Only a month ago, Bruce Lunsford looked like a bad bet to unseat the most powerful Republican on Capitol Hill. A businessman who twice failed to become Kentucky's governor, Democrat Lunsford seemed not much of a match for minority leader Mitch McConnell, who has spent 24 years in the Senate. McConnell's campaign has raised nearly $18 million, while Lunsford had to loan $5.5 million to his. But where polls as recently as mid-September were showing Lunsford running 13 or more points behind McConnell, several since then suggest the race is a dead heat, and the national Democratic Party has begun pouring TV money into a state it had all but written off. Lunsford traces the sharp turn in his fortunes to a single moment: "When they passed a bailout for Wall Street, it seems people all of a sudden got really focused."
Just as the financial crisis has lifted Barack Obama and Joe Biden, it is boosting the prospects of the party's House and Senate candidates across the map. "There are states where we never thought we had a chance that we now do--like Georgia," says Senator Charles Schumer, the New Yorker who heads the Democratic Senatorial Campaign Committee. Indeed, though Georgia incumbent Saxby Chambliss was sitting on an 18-point lead in September over former state representative Jim Martin, the latest polls have Martin pulling within 3 points of the incumbent. Four other GOP Senators--Elizabeth Dole of North Carolina, John Sununu of New Hampshire, Gordon Smith of Oregon and Norm Coleman of Minnesota--trail their Democratic challengers in the most recent polls. Mississippi's contest between Republican incumbent Roger Wicker and Democratic former governor Ronnie Musgrove is too close to call. And there are two other states--Virginia and New Mexico--where Democrats appear certain to win seats being vacated by retiring Republicans.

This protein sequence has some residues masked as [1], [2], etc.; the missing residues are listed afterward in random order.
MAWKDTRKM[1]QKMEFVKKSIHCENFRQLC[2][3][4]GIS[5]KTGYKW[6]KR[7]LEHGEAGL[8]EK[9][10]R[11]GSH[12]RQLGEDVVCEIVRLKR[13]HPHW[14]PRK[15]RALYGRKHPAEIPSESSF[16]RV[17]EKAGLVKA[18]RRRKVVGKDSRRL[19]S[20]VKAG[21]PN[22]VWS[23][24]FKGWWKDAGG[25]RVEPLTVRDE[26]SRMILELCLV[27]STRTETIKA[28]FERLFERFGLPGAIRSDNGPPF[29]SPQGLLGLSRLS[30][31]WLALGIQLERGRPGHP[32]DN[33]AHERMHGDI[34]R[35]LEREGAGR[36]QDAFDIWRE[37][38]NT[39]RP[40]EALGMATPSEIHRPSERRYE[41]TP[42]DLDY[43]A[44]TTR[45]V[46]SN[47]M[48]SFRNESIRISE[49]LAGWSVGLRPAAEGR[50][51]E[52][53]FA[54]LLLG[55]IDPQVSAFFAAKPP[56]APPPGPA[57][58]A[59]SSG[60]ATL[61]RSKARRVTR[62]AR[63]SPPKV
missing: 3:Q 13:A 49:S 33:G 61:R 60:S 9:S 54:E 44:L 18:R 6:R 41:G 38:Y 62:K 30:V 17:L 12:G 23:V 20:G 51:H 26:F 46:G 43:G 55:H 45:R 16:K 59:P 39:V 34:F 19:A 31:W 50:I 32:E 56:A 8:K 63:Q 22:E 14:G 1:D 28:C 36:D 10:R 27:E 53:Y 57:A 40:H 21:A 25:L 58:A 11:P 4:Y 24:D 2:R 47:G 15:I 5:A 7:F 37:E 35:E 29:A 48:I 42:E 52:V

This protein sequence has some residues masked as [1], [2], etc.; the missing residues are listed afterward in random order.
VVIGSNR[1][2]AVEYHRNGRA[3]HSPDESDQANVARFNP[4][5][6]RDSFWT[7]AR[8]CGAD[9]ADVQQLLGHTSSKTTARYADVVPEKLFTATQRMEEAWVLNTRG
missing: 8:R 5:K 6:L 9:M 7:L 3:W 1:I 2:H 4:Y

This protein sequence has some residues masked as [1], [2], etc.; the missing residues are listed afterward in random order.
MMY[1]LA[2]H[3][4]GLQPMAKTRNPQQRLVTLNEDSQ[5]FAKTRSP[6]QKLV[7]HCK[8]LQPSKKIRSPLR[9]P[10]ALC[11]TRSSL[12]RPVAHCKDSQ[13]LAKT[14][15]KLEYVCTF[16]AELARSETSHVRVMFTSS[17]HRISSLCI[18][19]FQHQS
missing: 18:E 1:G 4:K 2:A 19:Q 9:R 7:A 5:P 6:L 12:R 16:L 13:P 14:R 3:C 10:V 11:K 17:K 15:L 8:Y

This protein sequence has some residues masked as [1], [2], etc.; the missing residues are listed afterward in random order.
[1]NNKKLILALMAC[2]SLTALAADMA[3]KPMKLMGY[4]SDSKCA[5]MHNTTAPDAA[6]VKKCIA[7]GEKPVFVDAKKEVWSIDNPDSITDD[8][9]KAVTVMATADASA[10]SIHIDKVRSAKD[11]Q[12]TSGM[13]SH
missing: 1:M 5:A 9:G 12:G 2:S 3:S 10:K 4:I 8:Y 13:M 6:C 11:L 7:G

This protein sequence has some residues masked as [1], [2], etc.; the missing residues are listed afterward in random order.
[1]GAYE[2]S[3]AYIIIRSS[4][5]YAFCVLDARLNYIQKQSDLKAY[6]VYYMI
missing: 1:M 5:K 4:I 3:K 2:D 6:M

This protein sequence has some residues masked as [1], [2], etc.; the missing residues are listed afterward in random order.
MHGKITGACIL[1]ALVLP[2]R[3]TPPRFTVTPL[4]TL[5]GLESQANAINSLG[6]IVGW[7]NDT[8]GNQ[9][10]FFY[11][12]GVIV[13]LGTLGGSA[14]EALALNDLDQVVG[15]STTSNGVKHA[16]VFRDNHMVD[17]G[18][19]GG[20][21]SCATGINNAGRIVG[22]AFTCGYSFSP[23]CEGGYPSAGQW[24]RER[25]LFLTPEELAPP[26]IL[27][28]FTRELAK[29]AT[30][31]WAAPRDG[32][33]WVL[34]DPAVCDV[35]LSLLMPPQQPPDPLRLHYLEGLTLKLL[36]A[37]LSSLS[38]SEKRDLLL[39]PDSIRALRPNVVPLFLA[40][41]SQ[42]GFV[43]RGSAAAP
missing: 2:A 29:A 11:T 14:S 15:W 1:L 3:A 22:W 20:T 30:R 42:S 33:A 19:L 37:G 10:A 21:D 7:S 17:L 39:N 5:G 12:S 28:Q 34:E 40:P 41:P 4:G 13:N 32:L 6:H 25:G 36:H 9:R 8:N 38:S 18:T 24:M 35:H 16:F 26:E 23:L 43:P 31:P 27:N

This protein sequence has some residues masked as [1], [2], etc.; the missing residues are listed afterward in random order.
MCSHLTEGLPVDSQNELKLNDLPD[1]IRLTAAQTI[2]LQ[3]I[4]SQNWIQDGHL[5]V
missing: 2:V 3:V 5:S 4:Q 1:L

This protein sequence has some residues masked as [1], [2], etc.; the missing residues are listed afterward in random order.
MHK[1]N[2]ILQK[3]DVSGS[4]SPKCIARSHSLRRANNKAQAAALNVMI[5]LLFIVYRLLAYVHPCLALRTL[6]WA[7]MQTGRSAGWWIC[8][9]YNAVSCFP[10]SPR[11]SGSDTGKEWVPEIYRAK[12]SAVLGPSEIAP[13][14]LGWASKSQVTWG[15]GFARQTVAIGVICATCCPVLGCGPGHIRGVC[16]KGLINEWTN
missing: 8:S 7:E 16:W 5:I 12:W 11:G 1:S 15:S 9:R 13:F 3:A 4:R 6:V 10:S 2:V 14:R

Even before the political landscape turned toxic, Republicans were struggling. They are defending nearly twice as many seats as are the Democrats and were hit by a wave of retirements. What makes the turnabout more striking is that the Democratic challengers aren't particularly strong candidates. Several are inexperienced; others are more liberal than their states. Many seemed almost struck dumb when, as gasoline prices soared this summer, Republicans hit on the suddenly popular idea of drilling for more oil. But the market meltdown has replaced $4-per-gal. gas as voters' top concern, and ever since Herbert Hoover, voters have looked to Democrats in economic hard times. "We're not catching a break," laments Nevada Senator John Ensign, Schumer's GOP counterpart who runs the National Republican Senatorial Committee.
That a loss of four seats is now considered the GOP's best-case scenario tells you how dramatically the party's fortunes have changed. But the real question is whether Democrats can pick up the nine seats they need to grab a 60-vote, filibuster-proof majority in the Senate. At this point, the answer still seems to be probably not. But such able handicappers as Jennifer Duffy of the Cook Political Report now think the Democrats could gain as many as eight seats, which would mean they would need no more than a single GOP vote or so to prevail on any given issue. That would also give them the cushion to do the one thing that many of them have been itching to do most: kick Joe Lieberman out of their caucus and strip him of his committee chairmanship for supporting John McCain.